You can also download software into your phone that tracks and records your glucose levels, and then sends them to your doctor (or anyone else who might be concerned about those extra donuts). Currently it’s only compatible with the Verizon LG5200 phone, but more models should be forthcoming.

[ HealthPia ] VIA [ Medgadget ]

The Nosefrida Booger-Tube Sucks Mucus, With Your Help

nosefrida booger tube

By David Ponce

Oh, the humanity… We never thought we’d see the day where we post about a booger tube, but there you have it. Nosefrida happens to be a “doctor recommended” nasal aspirator that pretty much vacuums the snot from your child’s nose. The kicker? Vacuum power is provided by the lucky parent who inserts one end of the device in his own mouth, and, well, sucks. There’s a dandy filter to prevent the goo from reaching as far as the mouth, a filter which is also allegedly effective at blocking germs and preventing the spread of whatever infection the kid has.

Of course, we’re wondering why it is that a kid can’t wipe his own damn nose; $15 seems a little hard to justify against a $.15 Kleenex and a spanking (we’re not condoning spanking your kids, guys, so don’t go bitching in the comments).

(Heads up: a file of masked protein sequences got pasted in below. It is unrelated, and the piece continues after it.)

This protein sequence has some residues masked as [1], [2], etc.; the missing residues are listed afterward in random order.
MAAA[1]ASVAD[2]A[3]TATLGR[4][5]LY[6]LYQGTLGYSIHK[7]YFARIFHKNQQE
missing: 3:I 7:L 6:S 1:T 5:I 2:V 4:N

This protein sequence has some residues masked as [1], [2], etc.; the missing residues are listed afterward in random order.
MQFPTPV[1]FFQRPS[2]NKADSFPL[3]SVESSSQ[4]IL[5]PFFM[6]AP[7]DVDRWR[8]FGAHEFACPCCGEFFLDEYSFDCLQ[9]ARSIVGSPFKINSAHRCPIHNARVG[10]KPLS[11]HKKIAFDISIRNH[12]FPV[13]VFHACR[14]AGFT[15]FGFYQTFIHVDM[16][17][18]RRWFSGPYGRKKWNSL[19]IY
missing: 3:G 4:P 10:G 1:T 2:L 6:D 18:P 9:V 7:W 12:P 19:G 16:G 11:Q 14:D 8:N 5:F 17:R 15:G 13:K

[ Product Page ] VIA [ Random Good Stuff ]

Adjustable Breast Implants To Cure Buyer’s Remorse

adjustable breast implants

By David Ponce

It’s one thing to get buyer’s remorse on a pair of shoes, but dude, if your girlfriend is regretting the C cups she got implanted, and wishes they had been double-Ds, then you’re in trouble. Well, make that you were in trouble, as it seems it’s possible to get adjustable implants now. That’s right. Not satisfied with the size, just pump them up. Of course, it’s a little more intricate than that.

They’re called Spectrum® Postoperatively Adjustable Breast Implants. Once the implants are, um, installed, the surgeon leaves an open port that can later be used for inflation; the port is of course subcutaneous, so it cannot be seen. Should the patient decide that the implants are not big enough, she can return to the surgeon, who will proceed to inflate them over a period of weeks to avoid severe stretch marks and obtain a more desirable shape.